I rise to speak in support of Lords amendments 1, 11, 16 and 17, and on amendment 18 I send my best wishes for a speedy recovery. I declare an interest: my little sister is a farmer in Cornwall. I thank all farmers for their work throughout the covid-19 pandemic.
This is a crucial moment for British agriculture. Today, Members on both sides of the Chamber are given a choice about what kind of country we want Britain to be. Do we want to be a nation that shines as a beacon around the world, standing up for our farmers, for the welfare of our animals and for the environment? Or do we want to throw all that away, just for the vague promise of a trade deal, so that poor-quality food is served to our children, standards are undercut and carbon and animal-welfare responsibilities are exported? I do not want to see Britain be the kind of country where our farmers are forced out of business, decimating our proud rural tradition.
I do not think anyone in this House wants lower-quality food on our plates, but unless the Government show some leadership and back British farmers, there is a real risk that that could happen. Labour has been clear that the Bill must include legal guarantees that our high UK food and farming standards will not be undercut in post-Brexit trade deals, whether with the USA, Australia or any other country. That is because Labour backs British farmers. In calling for food standards to be put unequivocally in law, I wish to speak not only for Labour but on behalf of the 1 million people who signed the NFU’s petition on food standards and, of course, on behalf of British farmers from Cornwall, Plymouth and Devon to the east of England, to Wales and to Scotland when I say: put high food and farming standards into law. Do it now—do it today.
It may seem a long time ago, but less than a year ago the Conservatives made a pledge on food standards in their manifesto. This is how it started:
“In all of our trade negotiations, we will not compromise on our high environmental protection, animal welfare and food standards.”
This is how it is going: our farmers risk being undercut by cheap imports from abroad within months. If the Government are serious about keeping their manifesto promise to safeguard standards, they should put that guarantee into law. If that promise was good enough for the Conservative manifesto, why is it not good enough for the Agriculture Bill, this Government’s flagship piece of legislation on food and farming? I say to the Minister that refusing to put that piece of the manifesto into law raises the question as to whether thar part of the manifesto was truly meant and whether that promise can be believed.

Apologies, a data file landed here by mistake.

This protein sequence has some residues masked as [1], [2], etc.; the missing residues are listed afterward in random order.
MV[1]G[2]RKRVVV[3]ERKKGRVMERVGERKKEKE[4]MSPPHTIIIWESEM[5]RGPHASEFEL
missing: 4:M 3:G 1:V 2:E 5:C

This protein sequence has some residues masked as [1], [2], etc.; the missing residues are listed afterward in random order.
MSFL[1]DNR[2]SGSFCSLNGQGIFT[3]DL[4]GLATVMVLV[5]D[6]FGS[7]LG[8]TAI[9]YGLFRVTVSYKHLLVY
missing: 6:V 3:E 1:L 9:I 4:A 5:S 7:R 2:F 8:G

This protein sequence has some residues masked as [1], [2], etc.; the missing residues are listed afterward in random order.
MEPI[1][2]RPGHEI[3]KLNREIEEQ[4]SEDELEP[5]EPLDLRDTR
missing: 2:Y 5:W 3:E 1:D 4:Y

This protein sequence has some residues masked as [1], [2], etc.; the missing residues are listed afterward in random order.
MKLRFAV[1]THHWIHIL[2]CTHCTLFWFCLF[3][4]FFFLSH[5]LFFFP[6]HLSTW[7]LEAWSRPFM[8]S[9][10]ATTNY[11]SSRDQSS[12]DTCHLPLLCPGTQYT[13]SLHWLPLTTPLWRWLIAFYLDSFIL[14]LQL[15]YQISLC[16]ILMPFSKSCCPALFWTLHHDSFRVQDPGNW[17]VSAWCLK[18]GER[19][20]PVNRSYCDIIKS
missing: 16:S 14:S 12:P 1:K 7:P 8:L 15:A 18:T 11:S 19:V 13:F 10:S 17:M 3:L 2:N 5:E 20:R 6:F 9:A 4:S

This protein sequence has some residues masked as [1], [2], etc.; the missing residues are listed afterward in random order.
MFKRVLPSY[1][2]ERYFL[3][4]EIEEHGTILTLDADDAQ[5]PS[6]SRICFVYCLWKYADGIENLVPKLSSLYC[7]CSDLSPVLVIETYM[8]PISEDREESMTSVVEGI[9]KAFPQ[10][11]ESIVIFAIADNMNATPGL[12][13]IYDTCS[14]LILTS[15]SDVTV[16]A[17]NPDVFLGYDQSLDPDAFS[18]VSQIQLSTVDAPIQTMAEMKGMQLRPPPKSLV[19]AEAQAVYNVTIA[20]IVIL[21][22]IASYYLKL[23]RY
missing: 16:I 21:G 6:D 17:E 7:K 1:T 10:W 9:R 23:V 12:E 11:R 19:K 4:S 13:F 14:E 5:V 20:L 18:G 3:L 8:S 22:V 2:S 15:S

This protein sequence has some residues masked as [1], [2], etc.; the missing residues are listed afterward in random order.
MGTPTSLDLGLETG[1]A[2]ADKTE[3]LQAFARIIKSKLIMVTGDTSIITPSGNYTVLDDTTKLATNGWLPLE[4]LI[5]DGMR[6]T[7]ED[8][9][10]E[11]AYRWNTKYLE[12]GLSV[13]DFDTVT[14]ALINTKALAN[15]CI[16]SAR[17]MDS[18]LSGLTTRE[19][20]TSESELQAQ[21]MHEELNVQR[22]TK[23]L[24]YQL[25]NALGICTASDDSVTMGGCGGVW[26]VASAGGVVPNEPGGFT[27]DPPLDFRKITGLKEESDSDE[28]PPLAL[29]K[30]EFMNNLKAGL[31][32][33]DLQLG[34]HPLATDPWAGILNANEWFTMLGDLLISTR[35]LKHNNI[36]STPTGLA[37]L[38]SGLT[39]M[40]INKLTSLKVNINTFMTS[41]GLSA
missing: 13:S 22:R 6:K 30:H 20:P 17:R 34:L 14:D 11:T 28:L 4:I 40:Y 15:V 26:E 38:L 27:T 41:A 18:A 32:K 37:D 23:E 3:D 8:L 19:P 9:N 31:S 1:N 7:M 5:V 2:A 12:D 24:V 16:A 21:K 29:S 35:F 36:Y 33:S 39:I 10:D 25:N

Undercutting our farmers at the very moment that farm support payments are being radically overhauled creates a lot of uncertainty for those working in agriculture. Farmers are already facing massive uncertainty over our trading relationship with the EU, our biggest export market for agricultural products. They are up for the challenge of decarbonising food production and they largely back the new farm payment scheme, as Labour does, although more detail on that, to be published shortly, would go a long way to building support among farmers for it. However, all that good will is going to be for naught if Ministers allow the economic foundation of farming to be washed away. They will do that by rightly holding our farmers to high standards, but opening a back door to the import of lower-quality food.
Labour MPs will tonight back amendments that protect Britain’s food standards, not just because that is the right thing to do, but because we have listened to farmers and we stand alongside them. The Conservative party, save for a courageous few, must look carefully at what they will be voting for tonight. This Bill needs cool heads, not firm party Whips. I saw a lot of Conservative Members pose for photos for Back British Farming Day in September—every day should be Back British Farming Day. On this day, when our farmers need us, we have a chance to see who are the real friends of farming, who are there when the weather is bleak and a job needs to be done, and who are there only when the sun shines.